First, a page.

Cervical cancer screening letters not sent out after NHS mix-up – putting over 40,000 women at risk

Cervical cancer screening letters have not been sent out. [Photo: Getty]
Cervical cancer screening letters have not been sent out. [Photo: Getty]

An ‘appalling’ NHS mix-up has seen cervical cancer screening letters fail to be sent out to approximately 43,200 women across the UK.

These letters include approximately 4,000 test results, some of which (between 150 and 200) contain abnormal results.

NHS England is said to be following up with the women affected, and have so far contacted half, according to the BBC.

The rest are compromised of both invitations inviting women to cervical test screenings and reminders for them to attend.

Women between the ages of 25 to 49 are offered cervical cancer screening every three years, while women older than 49 are invited every five.

In a statement, Capita, the company who holds the Primary Care Support England contract on behalf of the NHS, said: “Primary Care Support England is addressing an issue relating to issuing invitation and reminder letters regarding cervical screening correspondence.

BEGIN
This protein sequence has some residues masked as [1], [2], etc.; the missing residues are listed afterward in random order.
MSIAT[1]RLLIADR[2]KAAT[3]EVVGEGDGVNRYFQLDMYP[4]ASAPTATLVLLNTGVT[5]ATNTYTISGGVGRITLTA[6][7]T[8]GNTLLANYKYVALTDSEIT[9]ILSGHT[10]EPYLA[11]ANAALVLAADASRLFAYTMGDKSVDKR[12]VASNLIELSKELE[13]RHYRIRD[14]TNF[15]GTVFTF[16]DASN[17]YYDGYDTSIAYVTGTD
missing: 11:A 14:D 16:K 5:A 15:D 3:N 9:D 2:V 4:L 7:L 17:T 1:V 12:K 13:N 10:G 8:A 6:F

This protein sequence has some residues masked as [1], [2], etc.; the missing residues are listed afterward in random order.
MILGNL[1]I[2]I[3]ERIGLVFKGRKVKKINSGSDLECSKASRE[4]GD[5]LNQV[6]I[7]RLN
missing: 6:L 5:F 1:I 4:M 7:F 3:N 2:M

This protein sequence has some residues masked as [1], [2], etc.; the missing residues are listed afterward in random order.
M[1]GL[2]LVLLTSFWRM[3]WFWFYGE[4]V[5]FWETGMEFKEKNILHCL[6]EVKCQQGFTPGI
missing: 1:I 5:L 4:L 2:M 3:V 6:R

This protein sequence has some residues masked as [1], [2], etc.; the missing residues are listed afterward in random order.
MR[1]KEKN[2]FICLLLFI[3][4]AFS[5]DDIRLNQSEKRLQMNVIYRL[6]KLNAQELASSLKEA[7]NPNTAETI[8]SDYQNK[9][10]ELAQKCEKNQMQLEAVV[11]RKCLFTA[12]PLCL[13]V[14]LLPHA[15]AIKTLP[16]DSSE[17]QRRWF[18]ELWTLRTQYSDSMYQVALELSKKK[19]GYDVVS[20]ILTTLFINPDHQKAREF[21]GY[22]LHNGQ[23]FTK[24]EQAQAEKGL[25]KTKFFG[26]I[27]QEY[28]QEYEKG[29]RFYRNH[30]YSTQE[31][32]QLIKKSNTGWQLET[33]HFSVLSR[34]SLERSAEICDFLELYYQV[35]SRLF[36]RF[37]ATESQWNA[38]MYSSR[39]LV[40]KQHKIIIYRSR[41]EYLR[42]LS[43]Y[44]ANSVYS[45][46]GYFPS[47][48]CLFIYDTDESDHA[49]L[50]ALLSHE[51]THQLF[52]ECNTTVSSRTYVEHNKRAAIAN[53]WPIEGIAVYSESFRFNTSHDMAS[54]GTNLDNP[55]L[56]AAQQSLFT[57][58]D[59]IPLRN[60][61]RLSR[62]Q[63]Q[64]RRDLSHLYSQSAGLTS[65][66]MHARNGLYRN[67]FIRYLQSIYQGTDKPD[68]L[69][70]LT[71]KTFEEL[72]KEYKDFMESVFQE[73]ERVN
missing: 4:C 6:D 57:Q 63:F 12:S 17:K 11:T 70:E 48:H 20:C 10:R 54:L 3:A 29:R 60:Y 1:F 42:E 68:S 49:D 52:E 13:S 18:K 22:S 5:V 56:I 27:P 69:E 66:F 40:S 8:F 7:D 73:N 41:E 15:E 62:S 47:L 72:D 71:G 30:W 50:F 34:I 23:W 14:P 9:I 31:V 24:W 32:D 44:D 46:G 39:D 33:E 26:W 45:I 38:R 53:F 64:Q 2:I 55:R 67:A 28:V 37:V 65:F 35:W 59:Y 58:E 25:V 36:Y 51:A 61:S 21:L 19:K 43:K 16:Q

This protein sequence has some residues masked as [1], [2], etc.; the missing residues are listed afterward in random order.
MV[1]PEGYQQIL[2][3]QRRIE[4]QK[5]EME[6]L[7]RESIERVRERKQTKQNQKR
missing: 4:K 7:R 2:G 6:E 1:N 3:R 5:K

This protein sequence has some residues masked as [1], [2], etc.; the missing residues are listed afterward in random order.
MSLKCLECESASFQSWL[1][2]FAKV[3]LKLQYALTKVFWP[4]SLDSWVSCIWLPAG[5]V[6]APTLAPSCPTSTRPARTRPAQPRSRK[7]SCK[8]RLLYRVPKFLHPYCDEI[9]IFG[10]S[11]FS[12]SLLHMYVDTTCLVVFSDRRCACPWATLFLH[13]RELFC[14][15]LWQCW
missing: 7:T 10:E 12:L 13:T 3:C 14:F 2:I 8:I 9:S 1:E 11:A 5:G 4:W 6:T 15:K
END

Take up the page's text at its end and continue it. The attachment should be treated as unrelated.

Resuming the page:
It continues: “The risk to women of this incident is low and there is no current evidence of harm, but Capita nevertheless apologises to both the NHS and to the women whose correspondence was delayed.

“We have investigated the precise circumstances around this incident, and it is clear that the correct process for uploading, organising and checking data files was not properly followed.

“When the problem was discovered, it was not immediately escalated to senior leadership, or NHS England, by the individuals responsible.

“Capita is investigating the managerial handling of the matter and taking appropriate disciplinary action. Additionally, a senior executive responsible for this contract has already left Capita.”

Read more about cervical cancer screenings – and what exactly it’s like – here.

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